If you are suffering chest pain or other symptoms that may indicate a cardiovascular problem, your doctor will likely want you to undergo an angiogram (cardiac catheterization) to see if your coronary arteries are blocked by plaque. A blockage can cause a decrease in the supply of blood and oxygen to the heart, and over time can lead to debilitating chest pain or a heart attack.
If angioplasty proves unsuccessful, the position of the blockage is too difficult to access by angioplasty, or you have severe blockages in multiple major vessels, your doctor may recommend that you undergo coronary artery bypass graft (CABG) surgery.
Bypass surgery has been performed for nearly 40 years. Cardiovascular surgeons have received extensive training on bypass techniques. More than 500,000 bypass procedures are performed each year in the United States, making it the most frequently performed major surgery in the country.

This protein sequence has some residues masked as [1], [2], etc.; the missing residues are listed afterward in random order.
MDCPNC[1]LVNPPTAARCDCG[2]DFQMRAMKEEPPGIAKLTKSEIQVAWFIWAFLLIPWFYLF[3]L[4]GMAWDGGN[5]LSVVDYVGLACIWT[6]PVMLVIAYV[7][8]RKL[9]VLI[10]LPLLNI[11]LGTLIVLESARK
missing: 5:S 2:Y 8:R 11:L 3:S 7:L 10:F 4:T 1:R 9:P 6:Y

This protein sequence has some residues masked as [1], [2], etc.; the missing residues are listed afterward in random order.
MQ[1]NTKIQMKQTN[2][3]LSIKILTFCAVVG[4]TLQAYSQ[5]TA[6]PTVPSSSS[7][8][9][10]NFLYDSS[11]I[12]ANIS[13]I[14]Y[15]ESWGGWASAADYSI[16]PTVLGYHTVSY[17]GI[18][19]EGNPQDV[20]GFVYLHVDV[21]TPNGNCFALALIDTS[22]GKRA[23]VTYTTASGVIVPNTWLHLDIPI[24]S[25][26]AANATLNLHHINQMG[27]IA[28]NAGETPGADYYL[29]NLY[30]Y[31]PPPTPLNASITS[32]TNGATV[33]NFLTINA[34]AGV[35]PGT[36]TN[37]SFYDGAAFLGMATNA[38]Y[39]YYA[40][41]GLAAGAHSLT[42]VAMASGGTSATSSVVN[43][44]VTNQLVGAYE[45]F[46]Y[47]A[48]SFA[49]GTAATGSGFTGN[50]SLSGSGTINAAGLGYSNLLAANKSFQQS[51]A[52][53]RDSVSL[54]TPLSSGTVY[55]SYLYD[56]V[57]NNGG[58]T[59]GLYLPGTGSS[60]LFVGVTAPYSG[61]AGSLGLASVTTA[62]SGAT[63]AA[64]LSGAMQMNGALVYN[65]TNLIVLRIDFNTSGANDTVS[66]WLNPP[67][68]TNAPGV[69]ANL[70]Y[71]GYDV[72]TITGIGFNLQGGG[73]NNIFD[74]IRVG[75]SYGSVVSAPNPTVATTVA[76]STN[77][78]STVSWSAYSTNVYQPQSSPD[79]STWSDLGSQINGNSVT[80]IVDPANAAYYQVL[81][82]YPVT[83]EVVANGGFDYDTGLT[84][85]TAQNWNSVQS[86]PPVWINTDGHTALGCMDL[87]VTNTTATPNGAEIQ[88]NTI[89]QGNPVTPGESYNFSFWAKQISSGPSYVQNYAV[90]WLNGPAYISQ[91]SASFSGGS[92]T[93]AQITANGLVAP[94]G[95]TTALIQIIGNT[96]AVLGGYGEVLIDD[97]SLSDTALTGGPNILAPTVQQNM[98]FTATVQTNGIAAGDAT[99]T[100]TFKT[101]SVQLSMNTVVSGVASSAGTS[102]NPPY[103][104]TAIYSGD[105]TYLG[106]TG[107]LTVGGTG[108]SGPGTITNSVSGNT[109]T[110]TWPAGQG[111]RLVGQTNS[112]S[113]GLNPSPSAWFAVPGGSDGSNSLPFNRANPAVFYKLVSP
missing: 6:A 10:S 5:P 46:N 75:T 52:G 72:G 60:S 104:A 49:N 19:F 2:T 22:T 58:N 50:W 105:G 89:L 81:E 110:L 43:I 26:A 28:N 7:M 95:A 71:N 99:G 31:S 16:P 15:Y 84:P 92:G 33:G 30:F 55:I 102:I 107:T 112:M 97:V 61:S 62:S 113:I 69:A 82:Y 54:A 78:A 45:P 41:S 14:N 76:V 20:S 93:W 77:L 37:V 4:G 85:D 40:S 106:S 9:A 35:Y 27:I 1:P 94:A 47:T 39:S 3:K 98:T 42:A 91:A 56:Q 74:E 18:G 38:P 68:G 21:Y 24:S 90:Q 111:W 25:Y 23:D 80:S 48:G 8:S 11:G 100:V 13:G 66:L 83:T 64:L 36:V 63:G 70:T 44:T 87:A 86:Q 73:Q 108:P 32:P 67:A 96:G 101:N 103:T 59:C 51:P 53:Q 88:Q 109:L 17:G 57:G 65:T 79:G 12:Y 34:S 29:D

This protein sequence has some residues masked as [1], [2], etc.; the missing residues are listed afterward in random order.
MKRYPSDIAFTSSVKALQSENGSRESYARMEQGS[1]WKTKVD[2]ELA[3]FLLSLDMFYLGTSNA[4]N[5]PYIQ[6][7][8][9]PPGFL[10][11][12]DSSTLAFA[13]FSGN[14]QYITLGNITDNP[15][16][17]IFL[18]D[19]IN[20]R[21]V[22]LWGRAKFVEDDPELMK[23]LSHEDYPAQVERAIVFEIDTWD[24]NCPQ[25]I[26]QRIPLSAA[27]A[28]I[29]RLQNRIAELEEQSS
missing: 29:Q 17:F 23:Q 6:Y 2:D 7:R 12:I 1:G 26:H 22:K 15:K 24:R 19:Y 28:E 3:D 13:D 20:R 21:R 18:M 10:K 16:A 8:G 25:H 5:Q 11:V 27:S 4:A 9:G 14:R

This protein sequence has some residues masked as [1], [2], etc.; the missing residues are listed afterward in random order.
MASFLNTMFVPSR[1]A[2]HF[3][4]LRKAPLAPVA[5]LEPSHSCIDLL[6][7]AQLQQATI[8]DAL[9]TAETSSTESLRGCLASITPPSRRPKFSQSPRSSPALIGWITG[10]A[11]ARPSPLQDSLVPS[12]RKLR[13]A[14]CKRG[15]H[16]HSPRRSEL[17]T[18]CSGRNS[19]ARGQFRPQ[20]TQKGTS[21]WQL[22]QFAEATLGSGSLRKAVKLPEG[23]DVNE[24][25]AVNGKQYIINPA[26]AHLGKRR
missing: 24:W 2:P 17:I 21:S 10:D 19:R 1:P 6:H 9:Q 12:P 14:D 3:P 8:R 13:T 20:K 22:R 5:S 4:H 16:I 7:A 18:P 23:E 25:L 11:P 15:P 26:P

What happens during bypass surgery?
Bypass surgery is a major operation that usually lasts between two and six hours. Pre-operative medications are often administered by mouth, muscular or subcutaneous injection, or intravenously. You will receive general anesthesia and be completely asleep.
During bypass surgery, the chest bone is separated, and the ribs are spread apart to allow visible and physical access to the heart. In most instances, blood circulation and breathing functions will be taken over by a heart-lung machine. The cardiac surgeon uses a piece of vein or artery to form a bypass to enable blood to go around the blockage. Several blockages can be bypassed during surgery.
What is a graft?
A graft is a blood vessel that has been created to bypass a blocked artery. It is usually taken from the internal mammary artery in the chest, the saphenous veins from the leg, or in rare instances from the radial artery in the arm. The graft is attached above and below the area in the artery where there is a blockage, so that the blood can use the new, unblocked path to flow freely to the heart.